Homeland, Season 1, Episode 8: “Achilles Heel”
Written by Chip Johannessen
Directed by Tucker Gates
Airs Sundays at 10pm ET on Showtime
Homeland has dabbled in thematically structured episodes already, but “Achilles Heel” took that to another level and by doing so brought to mind a lot of what made the best episodes of the failed AMC show, Rubicon, so great. You take a theme and you let it seep into all the ongoing storylines, and by doing so you add extra weight and character even when not much is actually happening story-wise. Except that in this case, a lot did happen outside of the central theme of love in marriage.
The episode worked in that theme on multiple fronts in what was actually something of a Carrie-light episode. Brody and Jessica have begun to clear the air and air starting to resemble a happily married couple. They get invited to a party with some major political players, and all through it they find themselves bonding more and more. It’s sort of like they are falling in love all over again.
On the opposite end of that we find Saul trying everything he can to get Mira to stay with him. It’s a lost cause, but he can’t help himself. Mira is intent on leaving, and while Saul really can’t stop his job from getting in the way of his marriage, he’s deluded himself into thinking that spark of their old romance is enough to keep them going. They, too, are invited to that swanky party where the plan to get Brody elected to congress is made quite clear. And kudos to the Homeland writers for including a plot development inspired by the Anthony Weiner scandal. Dick Johnson really is a great name.
The marriage theme continues right into the Tom Walker story. We find Walker has been scraping by on the streets of DC, alive and well. He’s been getting instructions from a foreign diplomat, but in the meantime has been keeping low. Except, that is, for watching his family. His son says that he saw him watching his school. And Saul discovers that Walker has been calling his house after everyone is gone just so he can listen to his wife and son on the answering machine. Even after all these years and after having been turned, he still loves his wife and his family. Carrie works on a plan to get Helen Walker to pick up the phone one day when Tom calls in order to get a trace. The plan works, with Helen talking to her husband in a very emotional scene, but then it all goes completely wrong. Tom speaks, Helen is overcome with devotion to her husband and she ends up warning Tom about the trace.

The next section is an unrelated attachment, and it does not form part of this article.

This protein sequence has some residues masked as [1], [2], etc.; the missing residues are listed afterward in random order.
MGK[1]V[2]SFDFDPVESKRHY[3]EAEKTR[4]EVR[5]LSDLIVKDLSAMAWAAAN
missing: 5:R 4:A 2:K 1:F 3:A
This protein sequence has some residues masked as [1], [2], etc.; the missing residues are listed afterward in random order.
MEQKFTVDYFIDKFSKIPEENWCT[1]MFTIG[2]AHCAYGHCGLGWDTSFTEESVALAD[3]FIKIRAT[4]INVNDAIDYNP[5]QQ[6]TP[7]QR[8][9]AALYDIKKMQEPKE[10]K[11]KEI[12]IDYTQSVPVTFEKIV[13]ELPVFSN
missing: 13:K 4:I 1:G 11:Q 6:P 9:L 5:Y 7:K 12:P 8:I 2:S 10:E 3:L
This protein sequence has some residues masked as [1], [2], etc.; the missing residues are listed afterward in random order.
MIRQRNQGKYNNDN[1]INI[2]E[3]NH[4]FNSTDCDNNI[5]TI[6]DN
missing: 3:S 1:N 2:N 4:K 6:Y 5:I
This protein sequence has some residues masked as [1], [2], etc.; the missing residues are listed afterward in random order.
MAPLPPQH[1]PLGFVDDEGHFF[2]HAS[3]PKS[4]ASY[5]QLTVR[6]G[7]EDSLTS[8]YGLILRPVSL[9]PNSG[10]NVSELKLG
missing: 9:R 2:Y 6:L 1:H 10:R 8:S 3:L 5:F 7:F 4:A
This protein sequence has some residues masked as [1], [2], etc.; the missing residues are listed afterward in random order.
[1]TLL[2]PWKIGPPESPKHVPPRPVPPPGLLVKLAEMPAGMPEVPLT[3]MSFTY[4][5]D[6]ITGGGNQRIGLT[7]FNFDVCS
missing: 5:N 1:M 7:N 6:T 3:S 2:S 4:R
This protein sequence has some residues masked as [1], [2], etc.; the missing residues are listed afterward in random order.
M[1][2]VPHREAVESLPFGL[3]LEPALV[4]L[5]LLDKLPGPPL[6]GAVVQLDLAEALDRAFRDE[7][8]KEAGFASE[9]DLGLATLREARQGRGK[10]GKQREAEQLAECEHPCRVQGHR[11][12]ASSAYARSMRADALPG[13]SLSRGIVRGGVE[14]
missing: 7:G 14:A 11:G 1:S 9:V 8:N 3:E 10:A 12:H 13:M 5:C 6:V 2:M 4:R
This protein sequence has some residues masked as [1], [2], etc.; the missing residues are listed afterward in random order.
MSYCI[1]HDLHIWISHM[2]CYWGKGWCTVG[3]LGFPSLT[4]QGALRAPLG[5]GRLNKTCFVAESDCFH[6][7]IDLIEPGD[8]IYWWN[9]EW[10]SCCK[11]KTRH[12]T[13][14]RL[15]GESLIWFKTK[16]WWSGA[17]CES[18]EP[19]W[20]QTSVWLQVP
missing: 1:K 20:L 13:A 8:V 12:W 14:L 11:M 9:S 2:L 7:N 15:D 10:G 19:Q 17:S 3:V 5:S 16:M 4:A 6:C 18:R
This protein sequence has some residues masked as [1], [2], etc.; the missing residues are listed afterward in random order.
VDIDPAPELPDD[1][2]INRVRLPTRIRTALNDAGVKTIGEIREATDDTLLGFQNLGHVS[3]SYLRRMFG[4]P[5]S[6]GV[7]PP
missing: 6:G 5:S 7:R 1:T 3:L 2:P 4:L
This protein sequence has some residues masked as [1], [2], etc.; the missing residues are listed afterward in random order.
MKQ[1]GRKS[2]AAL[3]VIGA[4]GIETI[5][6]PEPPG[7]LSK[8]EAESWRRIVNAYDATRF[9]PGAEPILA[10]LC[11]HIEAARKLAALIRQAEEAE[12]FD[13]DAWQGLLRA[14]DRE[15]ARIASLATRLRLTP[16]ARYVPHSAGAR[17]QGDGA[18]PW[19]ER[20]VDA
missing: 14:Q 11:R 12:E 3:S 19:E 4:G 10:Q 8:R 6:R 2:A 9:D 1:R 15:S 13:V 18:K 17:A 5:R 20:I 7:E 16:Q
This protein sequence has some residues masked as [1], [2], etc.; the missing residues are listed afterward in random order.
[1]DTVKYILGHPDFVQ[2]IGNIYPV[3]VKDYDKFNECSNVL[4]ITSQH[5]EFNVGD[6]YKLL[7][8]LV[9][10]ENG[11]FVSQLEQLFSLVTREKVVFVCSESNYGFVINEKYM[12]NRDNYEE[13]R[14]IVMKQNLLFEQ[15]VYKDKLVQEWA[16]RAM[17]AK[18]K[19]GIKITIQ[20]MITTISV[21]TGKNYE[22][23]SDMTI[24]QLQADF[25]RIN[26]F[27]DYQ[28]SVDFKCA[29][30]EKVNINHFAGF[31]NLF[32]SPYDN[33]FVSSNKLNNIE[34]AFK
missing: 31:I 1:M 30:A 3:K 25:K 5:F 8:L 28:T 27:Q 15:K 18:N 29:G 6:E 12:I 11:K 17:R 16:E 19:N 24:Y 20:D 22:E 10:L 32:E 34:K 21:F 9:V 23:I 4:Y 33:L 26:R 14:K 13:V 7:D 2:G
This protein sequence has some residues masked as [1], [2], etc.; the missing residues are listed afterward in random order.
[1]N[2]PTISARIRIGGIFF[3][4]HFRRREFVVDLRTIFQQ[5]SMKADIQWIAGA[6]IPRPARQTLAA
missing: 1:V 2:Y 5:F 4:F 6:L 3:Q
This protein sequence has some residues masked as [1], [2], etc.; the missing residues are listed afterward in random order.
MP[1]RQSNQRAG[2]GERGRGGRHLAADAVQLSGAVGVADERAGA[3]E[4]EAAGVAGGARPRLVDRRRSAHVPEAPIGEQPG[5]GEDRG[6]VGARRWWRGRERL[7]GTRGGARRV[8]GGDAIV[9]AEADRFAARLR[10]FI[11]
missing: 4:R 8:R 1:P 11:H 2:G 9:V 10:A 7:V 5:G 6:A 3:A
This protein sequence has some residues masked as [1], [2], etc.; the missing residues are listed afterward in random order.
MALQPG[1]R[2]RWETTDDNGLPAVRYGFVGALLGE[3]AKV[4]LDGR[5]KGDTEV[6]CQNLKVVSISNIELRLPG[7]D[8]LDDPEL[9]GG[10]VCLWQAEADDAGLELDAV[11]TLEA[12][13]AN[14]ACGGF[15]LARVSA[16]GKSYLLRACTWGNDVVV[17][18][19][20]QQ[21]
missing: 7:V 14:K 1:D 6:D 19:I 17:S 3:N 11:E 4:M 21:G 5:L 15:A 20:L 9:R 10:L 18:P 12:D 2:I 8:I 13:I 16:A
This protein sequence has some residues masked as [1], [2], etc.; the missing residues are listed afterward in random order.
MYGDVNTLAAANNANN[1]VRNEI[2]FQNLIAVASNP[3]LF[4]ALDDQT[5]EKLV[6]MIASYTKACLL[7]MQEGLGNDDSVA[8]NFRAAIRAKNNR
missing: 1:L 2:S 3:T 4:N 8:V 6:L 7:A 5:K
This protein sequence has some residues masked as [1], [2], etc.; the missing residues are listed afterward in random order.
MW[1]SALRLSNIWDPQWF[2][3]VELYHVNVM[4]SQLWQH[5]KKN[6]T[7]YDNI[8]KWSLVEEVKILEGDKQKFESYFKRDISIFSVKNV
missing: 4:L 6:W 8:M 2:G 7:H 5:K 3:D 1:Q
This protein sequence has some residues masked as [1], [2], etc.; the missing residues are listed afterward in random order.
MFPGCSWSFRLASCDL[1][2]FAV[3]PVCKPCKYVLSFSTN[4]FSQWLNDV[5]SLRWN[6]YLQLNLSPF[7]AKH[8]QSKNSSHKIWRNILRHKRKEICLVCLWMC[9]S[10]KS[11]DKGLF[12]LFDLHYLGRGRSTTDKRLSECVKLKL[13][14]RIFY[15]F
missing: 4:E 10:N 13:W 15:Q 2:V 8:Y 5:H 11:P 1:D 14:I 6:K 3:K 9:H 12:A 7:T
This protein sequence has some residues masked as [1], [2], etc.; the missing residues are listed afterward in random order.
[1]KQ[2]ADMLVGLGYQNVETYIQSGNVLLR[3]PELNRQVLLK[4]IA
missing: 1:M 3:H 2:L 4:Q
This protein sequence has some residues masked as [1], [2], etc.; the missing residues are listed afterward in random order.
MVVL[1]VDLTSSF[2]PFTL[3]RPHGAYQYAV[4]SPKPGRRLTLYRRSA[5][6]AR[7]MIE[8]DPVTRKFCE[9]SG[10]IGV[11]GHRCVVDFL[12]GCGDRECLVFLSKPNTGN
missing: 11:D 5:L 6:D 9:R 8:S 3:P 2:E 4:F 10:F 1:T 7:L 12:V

This leads to a great sequence in which the FBI chases Tom down into a building and then shoots two people who turn out to be innocent men at Morning Prayer in a mosque. To avoid a storm of controversy, the CIA and FBI teams decide to overshadow what they’ve done by releasing the name, pictures and details of Tom Walker to the media. As Saul tells Carrie, it will be a lot of work to sort through the thousands upon thousands of tips they are going to be receiving. Their jobs just got a whole lot harder.
And yet Carrie’s mind is pre-occupied. She screwed up with Brody, a fact that she has now revealed to Saul, who comforted her rather than sold her. Amongst all these married people she sees herself and she sees Saul and she comes to the realization that her job will consume her and that she will likely be alone forever. It’s a trope often used in spy stories, and other stories about intense jobs, but Homeland found a way to really have it hit home by exploring various facets of marriage. Like Rubicon, Homeland plays almost like a workplace drama in an intelligence setting, showing how the job affects the people who work there, the moral problems they face, and all while stringing together a fantastic conspiracy plot.
And just when we thought the conspiracy plot couldn’t get much better, the ending of the episode throws in a huge twist. The writers pulled off the best kind of trick this week. For the last few episodes, the show has been breaking down the suspicions toward Brody. Even after last week, when it was revealed that Walker was still alive, Brody still felt suspicious. But this week, by having him really start to re-adjust to his life and his marriage even those suspicions really started to vanish. Maybe instead of him having been turned he really is innocent, and maybe he’ll get elected and start working with Carrie somehow. These options seemed totally plausible. Then, just as those suspicions were being put aside, we are hit with the big reveal. Brody has broken into the home of that diplomat who was handing Walker instructions. He gets angry about being tricked into thinking Walker was dead and then tells the diplomat to inform Abu Nazir that he is out. He no longer wants to be a part of their plan. Which, of course, means he really was a part of their plan the whole time.
The biggest question now is: what role did Brody have? Do you think he really is out? Do you think we’ll see him get elected to Congress? Maybe next season? There are still four episodes left, and as this show has proven, anything can happen.
Leave your thoughts on this episode and predictions for the future in the comments below!